JJ: It's very, very core to me. It's kind of like the heart of the business. I've gotten so many great emails from fans in the past, and they tell me what they like. Over the years those kinds of letters have really helped me to understand what sticks with people in my games. And I see that as a big part of this new studio. I just want to have that kind of one-to-one relationship with the player, where we can get that early beta test feedback. I think that's critical for us as a studio and hopefully that stuff will be really fun for the fans, too.
GS: Your Kickstarter is aiming for $300,000. But what happens if you don't get it?
"If it doesn't work out, then we will probably be talking to some angel investors, and proceed anyway. Hopefully we can show everybody what we can do."
JJ: Well I put a sack over my head, and I hide in the bathroom for three months [laughs]. If it doesn't work out, then we will probably be talking to some angel investors, and proceed anyway. Hopefully we can show everybody what we can do.
GS: Is $300,000 enough in 2012 enough money to make a bona fide adventure game?
JJ: The game that I have scoped out is about the size of Gabriel Knight 1, which is about 60 rooms. So it's not as vast and sprawling as something like Gabriel Knight 3 or Gray Matter was. Having done this a long time and having done everything from 2D to [full motion video] to real time 3D, you reach a point where you find out what is really important and critical and what is superfluous. The game we're looking to do would more realistically cost around $600,000, but we're putting in some money. The dev team is working at a discount, through [revenue] share. So we're supplementing half of that budget basically.
GS: Tim Schafer and Double Fine made quite a splash with their Kickstarter campaign. What have you learned from watching that process unfold?
JJ: First of all, it was really intimidating. It was so amazingly successful, and it was wonderful to see that it was so successful based on that it was an unknown adventure game. But Tim is a god and he's done so many great things. We were planning to do this before that happened, and we were like 'Do we really want to proceed because we're never gonna be like that.' Kickstarter is not a one trick pony. It's not a flash in the pan. What's really intriguing about it is that it's a great way for small developers and artists to connect with the public. Certainly we watched that campaign and we tried to pick up what people were responding to.
GS: You haven't decided which concept to run with yet, but some ideas you're cooking up are Moebius, Anglophile Adventure, and Gray Matter 2. What are these?
JJ: At the end of April, assuming our campaign is a success, we will send out an update to the CSG members and give them more information on the project, and help us decide which one. I would love to do all three of them. And hopefully we will be able to do all three of them eventually. One of the concepts is Gray Matter 2. The character is nanobiologist, and another character is a skeptical street magician, and they research different cases of people possibily having unique abilities like telekinesis or future viewing and out of body experiences. Kind of like a CSI for neurobiology.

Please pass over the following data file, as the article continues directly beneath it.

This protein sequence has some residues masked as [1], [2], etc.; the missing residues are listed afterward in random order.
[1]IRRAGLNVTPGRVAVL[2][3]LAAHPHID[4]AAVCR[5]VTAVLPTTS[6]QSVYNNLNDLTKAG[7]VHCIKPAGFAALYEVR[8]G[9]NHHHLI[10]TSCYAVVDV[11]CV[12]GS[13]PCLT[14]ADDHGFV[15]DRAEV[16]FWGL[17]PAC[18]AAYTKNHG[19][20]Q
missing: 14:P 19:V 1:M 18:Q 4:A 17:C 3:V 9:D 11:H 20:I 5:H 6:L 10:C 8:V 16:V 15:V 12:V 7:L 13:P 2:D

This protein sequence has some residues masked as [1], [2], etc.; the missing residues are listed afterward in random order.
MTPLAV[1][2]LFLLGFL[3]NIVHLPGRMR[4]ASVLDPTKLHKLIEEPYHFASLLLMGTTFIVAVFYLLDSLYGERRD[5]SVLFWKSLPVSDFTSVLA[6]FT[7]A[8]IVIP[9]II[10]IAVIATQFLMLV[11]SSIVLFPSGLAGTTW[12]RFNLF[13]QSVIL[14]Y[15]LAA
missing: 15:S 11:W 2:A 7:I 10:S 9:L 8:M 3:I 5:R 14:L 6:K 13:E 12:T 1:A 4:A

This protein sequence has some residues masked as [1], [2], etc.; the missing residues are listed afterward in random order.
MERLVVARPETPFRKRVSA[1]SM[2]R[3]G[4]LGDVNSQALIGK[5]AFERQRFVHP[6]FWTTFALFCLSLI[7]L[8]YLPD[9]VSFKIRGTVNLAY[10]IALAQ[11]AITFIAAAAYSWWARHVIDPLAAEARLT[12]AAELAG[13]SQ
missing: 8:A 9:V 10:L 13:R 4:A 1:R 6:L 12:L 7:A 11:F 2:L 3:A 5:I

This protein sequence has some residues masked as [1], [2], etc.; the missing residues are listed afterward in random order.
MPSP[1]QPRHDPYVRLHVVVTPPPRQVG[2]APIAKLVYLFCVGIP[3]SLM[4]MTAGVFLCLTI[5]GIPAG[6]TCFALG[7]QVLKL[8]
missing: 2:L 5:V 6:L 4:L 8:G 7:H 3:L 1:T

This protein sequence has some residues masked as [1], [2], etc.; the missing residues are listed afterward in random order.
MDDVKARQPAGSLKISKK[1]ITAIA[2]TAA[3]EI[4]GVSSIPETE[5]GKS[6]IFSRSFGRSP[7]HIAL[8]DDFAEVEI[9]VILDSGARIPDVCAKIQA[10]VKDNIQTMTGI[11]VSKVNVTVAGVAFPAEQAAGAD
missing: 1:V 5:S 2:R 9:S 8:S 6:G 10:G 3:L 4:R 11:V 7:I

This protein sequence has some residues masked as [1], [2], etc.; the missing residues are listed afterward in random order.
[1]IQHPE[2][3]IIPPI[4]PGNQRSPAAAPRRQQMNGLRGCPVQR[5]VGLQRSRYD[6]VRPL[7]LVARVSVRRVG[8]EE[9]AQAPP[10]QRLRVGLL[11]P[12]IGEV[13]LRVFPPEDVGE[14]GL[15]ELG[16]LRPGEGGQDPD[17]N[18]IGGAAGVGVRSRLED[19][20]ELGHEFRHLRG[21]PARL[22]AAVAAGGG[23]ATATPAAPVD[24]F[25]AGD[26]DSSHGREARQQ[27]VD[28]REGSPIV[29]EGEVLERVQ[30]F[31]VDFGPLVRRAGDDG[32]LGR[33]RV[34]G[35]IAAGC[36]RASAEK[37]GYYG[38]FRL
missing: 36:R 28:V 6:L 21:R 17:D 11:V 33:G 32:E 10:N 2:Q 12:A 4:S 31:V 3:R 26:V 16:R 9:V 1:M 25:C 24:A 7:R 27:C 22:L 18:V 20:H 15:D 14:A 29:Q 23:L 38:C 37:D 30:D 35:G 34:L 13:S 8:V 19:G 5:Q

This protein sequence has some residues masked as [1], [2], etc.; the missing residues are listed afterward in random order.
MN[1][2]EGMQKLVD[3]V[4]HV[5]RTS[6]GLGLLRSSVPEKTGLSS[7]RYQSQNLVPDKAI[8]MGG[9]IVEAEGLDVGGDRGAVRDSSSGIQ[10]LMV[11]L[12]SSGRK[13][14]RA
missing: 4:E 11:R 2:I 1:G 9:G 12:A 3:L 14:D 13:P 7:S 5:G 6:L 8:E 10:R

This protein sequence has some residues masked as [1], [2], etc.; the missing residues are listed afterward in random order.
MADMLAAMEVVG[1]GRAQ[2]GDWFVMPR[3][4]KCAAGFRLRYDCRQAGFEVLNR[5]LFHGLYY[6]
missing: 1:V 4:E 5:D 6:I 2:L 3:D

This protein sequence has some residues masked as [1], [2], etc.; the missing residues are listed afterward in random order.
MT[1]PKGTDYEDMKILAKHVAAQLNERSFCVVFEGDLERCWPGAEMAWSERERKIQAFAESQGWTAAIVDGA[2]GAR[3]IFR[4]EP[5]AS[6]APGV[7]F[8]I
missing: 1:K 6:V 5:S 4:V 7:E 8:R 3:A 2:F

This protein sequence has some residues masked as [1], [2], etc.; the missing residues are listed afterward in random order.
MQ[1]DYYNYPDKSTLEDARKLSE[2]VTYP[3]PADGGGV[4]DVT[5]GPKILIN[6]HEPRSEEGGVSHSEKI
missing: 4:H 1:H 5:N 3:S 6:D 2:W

The Moebius concept is totally new. It's been something that I've wanted to produce, and of the three, it's the most Gabriel Knight-like. It plays a lot with history, like the way [Gabriel Knight 3] did with the bloodline of Christ. It has a lot of bending of history, and it's set in modern times. It has a lot of exotic real life locations. There's a big mystery going on and I think it has a really interesting concept hook. I don't want to talk about why yet, but you can see it has a more graphic novel style to it.
And then the third one, Anglophile Adventure is what we're calling it. I'm just a huge Anglophile. I love to go walking in the Cotswolds every few years, and I did a trip where we walked across England. And I just love that place, and I'm a big fan of Downton Abbey. So I'm really anxious to do a game set in Regency England.
GS: What kinds of ideas do you have for Gray Matter 2?
JJ: Gray Matter was always written to be a continuing series, just like a TV show like LOST or C.S.I.. So if we did Gray Matter 2, it would be one story in that sequence, and it could definitely continue.
GS: What are your thoughts concerning Gray Matter 1?
JJ: It was a different kind of process for me. I had the script for that game. And basically it was developed by a German publisher, and the development team was originally Czech, and then it moved to Paris. And I was working full time at Oberon at the time, so I had a limited amount of time to really spend on that project. And towards the end, they kind of ran out of time and money and were just trying to get the game out. I'm very proud of that game; I think it's a good game, but part of the impetus behind this new studio is I want to make sure I have control over the production. And that I can make sure the games have the quality that I really want to see them have. So the story is not sort of marred by production flaws. I didn't have as much oversight on the project as I would have liked to have had.
GS: You created Gabriel Knight, but no longer have a say in the series. How attached to it can you still be knowing that the rights holder might never touch it again, or possibily worse, bring it back in a form you don't agree with?
"I'm hopeful that we have our own studio and we can show some success, that we'll be able to talk to them about getting the rights to it to do a Gabriel Knight 4."
JJ: That's another reason why I want to do my own studio. Because [let's] say Moebius is a big success and people want more of it, we intend fully to hang on to that IP so we can do whatever we want to do with that. Gabriel Knight has certainly been a lesson in what happens when that isn't the case. You never know who is going to get sold to whom four or five times, and something's buried in the basement. It would be a shame. It's their property, and they can do anything they'd like with it. But I would hope that whatever they would do with it they would have great success with. I think ideally, if it was brought back, it should be as an adventure game. I think they've probably realized that. I'm hopeful that we have our own studio and we can show some success, that we'll be able to talk to them about getting the rights to it to do a Gabriel Knight 4.